Thomas Jefferson, “…with all his extraordinary versatility of character and opinions,” the historian Henry Adams wrote, “seemed during his entire life to breathe with perfect satisfaction nowhere except in the liberal, literary, and scientific air of Paris….”
Jefferson (1743–1826) lived in Paris for five years, from 1784 to 1789. His wife had died in 1782; sailing from Boston to Le Havre, he made the journey with his 11-year-old daughter Martha and his 19-year-old slave James Hemings.
Benjamin Franklin and John Adams, fellow trade ministers, welcomed Jefferson in the fall of 1784. Their objective was to negotiate commercial treaties and to find favorable terms for American products in European markets. In 1785, Adams left for London to become American minister to England. The same year, the eminent Franklin, then nearly 80—scientist, publisher, diplomat, philosophe, inventor and bon vivant—returned to Philadelphia. John Adams reported “his reputation was more universal than that of Leibniz or Newton, Frederick the Great or Voltaire, and his character more beloved than any or all of them.” Franklin was a celebrity.
In sharp contrast, Jefferson was not widely known, even for drafting the Declaration of Independence. No portraits of him were painted until he sat for American artist Mather Brown in London in 1786. At 43, Jefferson replaced Franklin as minister to France. “The succession to Doctor Franklin at the court of France was an excellent school of humility,” Jefferson wrote.
If less gregarious than Franklin, Jefferson shared a similar Enlightenment view—that human knowledge and reason could be united to improve the human condition. The Marquis de Chastellux, who visited Jefferson at his unfinished Palladio-inspired Monticello in 1782, described Jefferson as a “Musician, Draftsman, Surveyor, Natural Philosopher, Jurist, and Statesman…without ever quitting his own country…”
Not surprisingly, Jefferson’s years in Paris expanded his perspective. He was immediately engaged by the grandeur and excitement of the city and what he called “the wonderful improvements” underway. He lived first near the Palais Royal, recently developed by the Duc d’Orléans and the architect Victor Louis. The arcaded square contained restaurants, shops, the Théâtre de Beaujolais, the Théâtre des Variétés Amusantes, a chess parlor, a gallery exhibiting Old Master paintings, and cabinets of natural history specimens, medals and scale models of tools. Jefferson dined and shopped there, in what the diarist Sébastien Mercier called “the capitol of Paris”.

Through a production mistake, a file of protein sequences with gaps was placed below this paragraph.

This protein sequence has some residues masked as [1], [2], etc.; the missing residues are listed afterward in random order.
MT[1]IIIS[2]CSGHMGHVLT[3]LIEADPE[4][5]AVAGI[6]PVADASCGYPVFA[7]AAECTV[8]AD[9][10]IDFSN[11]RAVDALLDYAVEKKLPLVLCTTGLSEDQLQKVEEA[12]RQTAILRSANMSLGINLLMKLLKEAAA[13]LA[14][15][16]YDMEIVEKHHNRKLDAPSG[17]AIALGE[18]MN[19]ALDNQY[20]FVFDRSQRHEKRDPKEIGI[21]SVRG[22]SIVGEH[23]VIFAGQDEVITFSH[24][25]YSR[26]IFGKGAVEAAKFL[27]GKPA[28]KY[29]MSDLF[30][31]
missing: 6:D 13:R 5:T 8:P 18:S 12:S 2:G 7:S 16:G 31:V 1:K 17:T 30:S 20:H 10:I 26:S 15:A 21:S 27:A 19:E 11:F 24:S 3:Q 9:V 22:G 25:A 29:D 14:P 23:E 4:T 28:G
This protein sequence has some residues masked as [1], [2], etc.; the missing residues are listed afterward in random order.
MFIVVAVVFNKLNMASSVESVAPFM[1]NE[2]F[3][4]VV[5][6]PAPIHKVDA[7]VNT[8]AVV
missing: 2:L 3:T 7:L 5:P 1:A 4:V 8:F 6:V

Jefferson watched hot-air balloon ascensions, and the destruction of the old houses on the Pont Notre Dame over the Seine, and the construction of a new bridge at the Place Louis XV—today the Place de la Concorde. He attended concerts and theatrical productions, at least five of them at the new home of the Théâtre Français (now the Odéon), including the 90th performance of The Marriage of Figaro, written a few years earlier by Pierre-Augustin Caron de Beaumarchais.
Especially interested in architecture and smitten with domes, Jefferson toured Soufflot’s new domed church, Sainte Geneviève (now the Panthéon). With his special friend, the musician and artist Maria Cosway, wife of English miniaturist Richard Cosway, he explored the municipal grain market, the Halles aux Bleds, which also featured a dome. They traveled to the exotic pleasure garden, the Désert de Retz, just outside of Paris, whose fanciful constructions, called fabriques, included a habitable “ruin” known as the Colonne Détruite. Jefferson recalled, “How grand the idea excited by the column! The wheels of time moved on with a rapidity of which those of our carriage gave but a faint idea, and yet in the evening, when one took a retrospect of the day, what a mass of happiness had we traveled over!”
Jefferson was entranced with the Hôtel de Salm, a new palace for the Prince de Salm facing the Seine, now the headquarters of the Legion of Honor. Jefferson rented a chair in the Tuileries, just across the river, to watch its construction “almost daily”, he wrote. Sitting on the parapet, with the chair in the wrong direction, he often left it, he said, with a stiff neck. More than any other Parisian building, the Hôtel de Salm influenced his redesign of Monticello in the 1790s.
For most of Jefferson’s time in Paris, he lived near the Grille de Chaillot, one of the city’s toll gates, where he rented the Hôtel de Langeac, designed by Jean-François-Thérèse Chalgrin (later architect of Napoleon’s Arc de Triomphe), at the corner of the Champs-Elysées, which was still a field, and the rue de Berri. Ever the experimenter, Jefferson was a frequent visitor to the Jardin du Roi, the botanical garden that became today’s Jardin des Plantes, and he used his own garden as a laboratory for plants sent from America and others obtained from French friends.